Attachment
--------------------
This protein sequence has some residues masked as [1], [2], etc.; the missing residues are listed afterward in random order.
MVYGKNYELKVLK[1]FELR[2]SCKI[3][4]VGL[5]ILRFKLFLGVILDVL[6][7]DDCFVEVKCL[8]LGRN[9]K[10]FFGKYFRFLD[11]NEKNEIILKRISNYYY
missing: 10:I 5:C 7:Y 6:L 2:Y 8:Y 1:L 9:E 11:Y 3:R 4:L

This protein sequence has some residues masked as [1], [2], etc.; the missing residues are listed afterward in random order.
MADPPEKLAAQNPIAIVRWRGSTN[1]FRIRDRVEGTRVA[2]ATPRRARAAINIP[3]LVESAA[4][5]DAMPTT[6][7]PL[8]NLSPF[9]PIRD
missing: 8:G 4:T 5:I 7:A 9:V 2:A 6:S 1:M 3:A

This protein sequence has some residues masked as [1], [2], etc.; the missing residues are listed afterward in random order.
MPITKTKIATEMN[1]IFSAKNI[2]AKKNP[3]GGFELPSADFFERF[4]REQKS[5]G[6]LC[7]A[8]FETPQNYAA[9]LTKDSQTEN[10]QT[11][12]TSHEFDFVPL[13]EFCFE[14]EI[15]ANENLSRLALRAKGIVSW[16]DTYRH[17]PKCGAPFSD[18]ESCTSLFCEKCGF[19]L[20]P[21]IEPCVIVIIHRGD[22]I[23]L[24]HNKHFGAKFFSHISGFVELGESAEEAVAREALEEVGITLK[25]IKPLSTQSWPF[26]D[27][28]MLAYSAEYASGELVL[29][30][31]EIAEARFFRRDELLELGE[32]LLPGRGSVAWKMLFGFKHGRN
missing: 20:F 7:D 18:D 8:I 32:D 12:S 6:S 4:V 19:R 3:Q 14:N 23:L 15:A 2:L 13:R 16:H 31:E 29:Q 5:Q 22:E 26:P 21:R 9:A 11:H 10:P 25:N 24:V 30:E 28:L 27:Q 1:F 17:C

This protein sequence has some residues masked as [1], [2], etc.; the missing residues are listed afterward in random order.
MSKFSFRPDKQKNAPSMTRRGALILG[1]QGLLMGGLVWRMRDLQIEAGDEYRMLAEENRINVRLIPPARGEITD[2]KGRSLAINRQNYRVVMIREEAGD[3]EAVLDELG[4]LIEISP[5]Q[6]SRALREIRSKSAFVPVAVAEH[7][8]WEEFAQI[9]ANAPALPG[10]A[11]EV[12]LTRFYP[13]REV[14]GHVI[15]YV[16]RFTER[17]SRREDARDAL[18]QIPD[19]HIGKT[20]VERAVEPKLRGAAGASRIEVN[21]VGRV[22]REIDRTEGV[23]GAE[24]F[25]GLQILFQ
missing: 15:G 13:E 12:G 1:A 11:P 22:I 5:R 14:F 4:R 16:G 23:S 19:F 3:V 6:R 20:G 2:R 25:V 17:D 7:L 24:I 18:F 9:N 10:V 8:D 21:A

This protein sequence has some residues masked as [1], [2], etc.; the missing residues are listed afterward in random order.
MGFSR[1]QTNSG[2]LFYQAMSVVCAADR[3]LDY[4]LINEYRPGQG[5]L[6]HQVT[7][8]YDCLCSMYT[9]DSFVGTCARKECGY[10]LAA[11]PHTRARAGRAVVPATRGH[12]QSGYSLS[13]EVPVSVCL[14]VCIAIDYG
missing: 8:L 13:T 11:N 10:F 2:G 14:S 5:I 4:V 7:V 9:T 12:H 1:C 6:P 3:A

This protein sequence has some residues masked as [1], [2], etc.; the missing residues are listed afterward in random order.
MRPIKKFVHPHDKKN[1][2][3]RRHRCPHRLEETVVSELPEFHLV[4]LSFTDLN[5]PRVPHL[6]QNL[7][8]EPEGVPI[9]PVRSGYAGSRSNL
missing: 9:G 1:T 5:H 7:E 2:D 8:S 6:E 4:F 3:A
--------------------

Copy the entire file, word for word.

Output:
This protein sequence has some residues masked as [1], [2], etc.; the missing residues are listed afterward in random order.
MVYGKNYELKVLK[1]FELR[2]SCKI[3][4]VGL[5]ILRFKLFLGVILDVL[6][7]DDCFVEVKCL[8]LGRN[9]K[10]FFGKYFRFLD[11]NEKNEIILKRISNYYY
missing: 10:I 5:C 7:Y 6:L 2:Y 8:Y 1:L 9:E 11:Y 3:R 4:L

This protein sequence has some residues masked as [1], [2], etc.; the missing residues are listed afterward in random order.
MADPPEKLAAQNPIAIVRWRGSTN[1]FRIRDRVEGTRVA[2]ATPRRARAAINIP[3]LVESAA[4][5]DAMPTT[6][7]PL[8]NLSPF[9]PIRD
missing: 8:G 4:T 5:I 7:A 9:V 2:A 6:S 1:M 3:A

This protein sequence has some residues masked as [1], [2], etc.; the missing residues are listed afterward in random order.
MPITKTKIATEMN[1]IFSAKNI[2]AKKNP[3]GGFELPSADFFERF[4]REQKS[5]G[6]LC[7]A[8]FETPQNYAA[9]LTKDSQTEN[10]QT[11][12]TSHEFDFVPL[13]EFCFE[14]EI[15]ANENLSRLALRAKGIVSW[16]DTYRH[17]PKCGAPFSD[18]ESCTSLFCEKCGF[19]L[20]P[21]IEPCVIVIIHRGD[22]I[23]L[24]HNKHFGAKFFSHISGFVELGESAEEAVAREALEEVGITLK[25]IKPLSTQSWPF[26]D[27][28]MLAYSAEYASGELVL[29][30][31]EIAEARFFRRDELLELGE[32]LLPGRGSVAWKMLFGFKHGRN
missing: 20:F 7:D 18:D 8:I 32:D 12:S 6:S 4:V 19:R 3:Q 14:N 23:L 15:A 2:L 13:R 16:H 31:E 29:Q 5:Q 22:E 26:P 21:R 9:A 11:H 10:P 25:N 24:V 30:E 28:L 27:Q 1:F 17:C

This protein sequence has some residues masked as [1], [2], etc.; the missing residues are listed afterward in random order.
MSKFSFRPDKQKNAPSMTRRGALILG[1]QGLLMGGLVWRMRDLQIEAGDEYRMLAEENRINVRLIPPARGEITD[2]KGRSLAINRQNYRVVMIREEAGD[3]EAVLDELG[4]LIEISP[5]Q[6]SRALREIRSKSAFVPVAVAEH[7][8]WEEFAQI[9]ANAPALPG[10]A[11]EV[12]LTRFYP[13]REV[14]GHVI[15]YV[16]RFTER[17]SRREDARDAL[18]QIPD[19]HIGKT[20]VERAVEPKLRGAAGASRIEVN[21]VGRV[22]REIDRTEGV[23]GAE[24]F[25]GLQILFQ
missing: 15:G 13:E 12:G 1:A 11:P 22:I 5:R 14:F 4:R 16:G 23:S 19:F 3:V 6:R 20:G 2:R 25:V 17:D 7:L 24:I 18:F 9:N 10:V 8:D 21:A

This protein sequence has some residues masked as [1], [2], etc.; the missing residues are listed afterward in random order.
MGFSR[1]QTNSG[2]LFYQAMSVVCAADR[3]LDY[4]LINEYRPGQG[5]L[6]HQVT[7][8]YDCLCSMYT[9]DSFVGTCARKECGY[10]LAA[11]PHTRARAGRAVVPATRGH[12]QSGYSLS[13]EVPVSVCL[14]VCIAIDYG
missing: 8:L 13:T 11:N 10:F 2:G 14:S 5:I 4:V 7:V 9:T 12:H 1:C 6:P 3:A

This protein sequence has some residues masked as [1], [2], etc.; the missing residues are listed afterward in random order.
MRPIKKFVHPHDKKN[1][2][3]RRHRCPHRLEETVVSELPEFHLV[4]LSFTDLN[5]PRVPHL[6]QNL[7][8]EPEGVPI[9]PVRSGYAGSRSNL
missing: 9:G 1:T 5:H 7:E 2:D 8:S 6:E 4:F 3:A